Count Köningsmark was apprehended a week later at Gravesend by the Duke of Monmouth's steward, where he had been trying to obtain passage home to Sweden. He was briefly examined before the king and council and again by the Lord Chief Justice Francis Pemberton, before being committed to Newgate.
Vratz, Stern and Boroski were charged with murder, while Köningsmark was charged as an accessory before the fact. His cohorts were all found guilty, but Köningsmark was acquitted. The judge, the Lord Chief Justice Francis Pemberton, condemned the three conspirators as "not fit to look upon themselves as accounted men," favoured Köningsmark during the trial at the Old Bailey, and directed the jury to acquit him. Reresby claims he had been offered (and declined) a bribe to favour the Swede and John Evelyn said that Köningsmark "was acquitted by a corrupt jury".
Vratz, Stern and Boroski were sentenced to be hanged at Pall Mall on the 10th March 1682, the scene of the murder. Vratz faced his fate with stoicism and asked to be excused the customary blindfold; "Never man went so unconcerned for his fate," wrote John Evelyn. Boroski shook with fear, whilst Stern verged on hysteria. As the man who had pulled the trigger, Boroski's corpse was hung in chains at the Mile End Road as the customary warning, Stern's remains were quietly buried, whilst Vratz's corpse was embalmed and returned to Germany in a lead-lined coffin "too magnificent for so daring and horrid a murderer," according to Evelyn.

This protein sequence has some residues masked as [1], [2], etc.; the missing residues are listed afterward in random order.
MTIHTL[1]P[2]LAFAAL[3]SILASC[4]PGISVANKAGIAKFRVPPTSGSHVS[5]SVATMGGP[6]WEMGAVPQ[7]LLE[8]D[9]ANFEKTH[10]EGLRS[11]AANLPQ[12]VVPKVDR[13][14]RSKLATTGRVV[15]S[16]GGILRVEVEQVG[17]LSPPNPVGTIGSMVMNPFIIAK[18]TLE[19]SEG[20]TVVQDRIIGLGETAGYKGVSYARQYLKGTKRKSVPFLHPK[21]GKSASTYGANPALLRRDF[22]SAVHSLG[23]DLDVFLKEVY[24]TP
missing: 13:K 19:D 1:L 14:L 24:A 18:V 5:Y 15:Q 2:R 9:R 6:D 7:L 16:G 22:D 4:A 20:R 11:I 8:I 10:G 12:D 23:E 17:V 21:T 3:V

Köningsmark was killed in 1687 at the Siege of Argos fighting the Turks. The twice-widowed Elizabeth Percy married Charles Seymour, 6th Duke of Somerset, known as "The Proud Duke" who was rumoured never to have addressed his wife by her given name.
Thomas Thynne's remains were interred at Westminster Abbey in a marble tomb. Beneath his recumbent figure flanked by a prancing cherub, a bas-relief panel depicts a representation of the scene of his murder at Pall Mall.
An anonymous verse circulated soon after his death:
Here lies Tom Thynne of Longleat Hall
Who never would have miscarried,
Had he married the woman he lay withal
Or laid with the woman he married.